Insulation - Single Most Cost-Effective Way to Reduce Greenhouse Gas Emissions

With warm weather just around the corner, Owens Corning, wants to remind homeowners this Earth Day that insulation isn't just for keeping homes warm in winter. Insulation also keeps homes cooler in summer by keeping heat outside and conditioned air inside. According to a recent study by the McKinsey Global Institute, insulation is the single most cost-effective measure to reduce greenhouse gas emissions. That gives homeowners another tool to make their homes more energy efficient and comfortable -- and the planet a little greener.

"Many people don't realize that the energy used in homes and buildings, much of it for heating and cooling, is the number one source of greenhouse gas emissions, using 40 percent of all the energy we produce in the US. That's more than industry, more than transportation," said Gale Tedhams, director of sustainability for Owens Corning, makers of PINK fiberglass insulation. "Conservation should be thought of as your first fuel because energy you don't have to use is the cheapest energy you can buy."

Finding out if you need more insulation is easy. Look in your attic -- if you can see the wood beams of your attic floor, you likely need more. The amount of insulation needed varies depending on the region of the country you live in but, in most cases, the Department of Energy recommends attics be insulted to R-49. The R-value represents thermal resistance to heat flow, so the higher the R-value, the greater the insulation effectiveness. Attaining an R-49 value requires 15.5 inches of fiberglass blanket insulation or about 18 inches of blown insulation. To determine the amount of insulation needed to achieve recommended R-values and other helpful tips, visit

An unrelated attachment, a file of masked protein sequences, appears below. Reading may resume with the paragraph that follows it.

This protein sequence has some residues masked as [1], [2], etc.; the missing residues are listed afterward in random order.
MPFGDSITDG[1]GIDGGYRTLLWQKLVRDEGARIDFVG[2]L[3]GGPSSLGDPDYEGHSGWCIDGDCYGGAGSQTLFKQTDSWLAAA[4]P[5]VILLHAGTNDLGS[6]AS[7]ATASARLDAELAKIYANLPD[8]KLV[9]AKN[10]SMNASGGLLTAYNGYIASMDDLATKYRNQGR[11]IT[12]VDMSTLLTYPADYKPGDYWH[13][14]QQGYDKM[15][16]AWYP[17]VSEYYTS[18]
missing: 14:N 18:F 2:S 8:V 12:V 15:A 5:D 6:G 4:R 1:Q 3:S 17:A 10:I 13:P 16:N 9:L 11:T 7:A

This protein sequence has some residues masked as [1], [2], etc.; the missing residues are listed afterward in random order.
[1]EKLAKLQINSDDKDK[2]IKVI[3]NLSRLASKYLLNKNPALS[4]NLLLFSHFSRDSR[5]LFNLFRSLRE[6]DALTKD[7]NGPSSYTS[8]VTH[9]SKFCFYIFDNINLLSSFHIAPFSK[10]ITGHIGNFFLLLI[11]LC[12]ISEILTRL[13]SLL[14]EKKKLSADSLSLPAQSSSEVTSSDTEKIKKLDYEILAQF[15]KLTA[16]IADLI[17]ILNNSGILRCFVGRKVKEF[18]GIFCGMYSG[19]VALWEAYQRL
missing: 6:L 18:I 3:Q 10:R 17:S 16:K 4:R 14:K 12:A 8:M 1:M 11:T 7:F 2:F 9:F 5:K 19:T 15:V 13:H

"If we all insulated to R-49, imagine the difference we could make in reducing greenhouse gas emissions," said Tedhams. "An estimated 60 million American homes are under-insulated, and their owners face not only higher energy costs, they're also emitting up to one half-ton more CO2 every year than their properly-insulated neighbors."

In addition to adding insulation to your attic, the following tips will help you to reduce your home's energy usage and carbon footprint.

Ventilate Your Attic

A significant part of a home's ability to stay cool happens in the attic. A properly ventilated attic gives trapped heat an escape route. It may take a combination of soffit and ridge vents to do the job but the result will improve overall home energy efficiency -- and will extend the life of your roof shingles too.

Install a Programmable Thermostat

Why cool the house when nobody's home? A programmable thermostat can automatically lower or raise a home's air temperature during the day. By regulating the temperature, homeowners can save up to 10 percent on annual heating and cooling costs.

Plug the Drafts

Sealing the envelope of the home is the first line of defense against air infiltration from outdoors, so it's important to caulk and weather-strip around all seams, cracks and openings. Pay special attention to windows and electrical outlets. Unwanted air leakage alone can raise energy bills up to 10 percent.

Take a Home Energy Audit

Understanding how much energy a home uses helps homeowners determine what changes will save them the most energy and money. For an easy home energy audit, check out the Home Report Card.(R) The quiz provides tailored recommendations for improving home energy efficiency and can be found at

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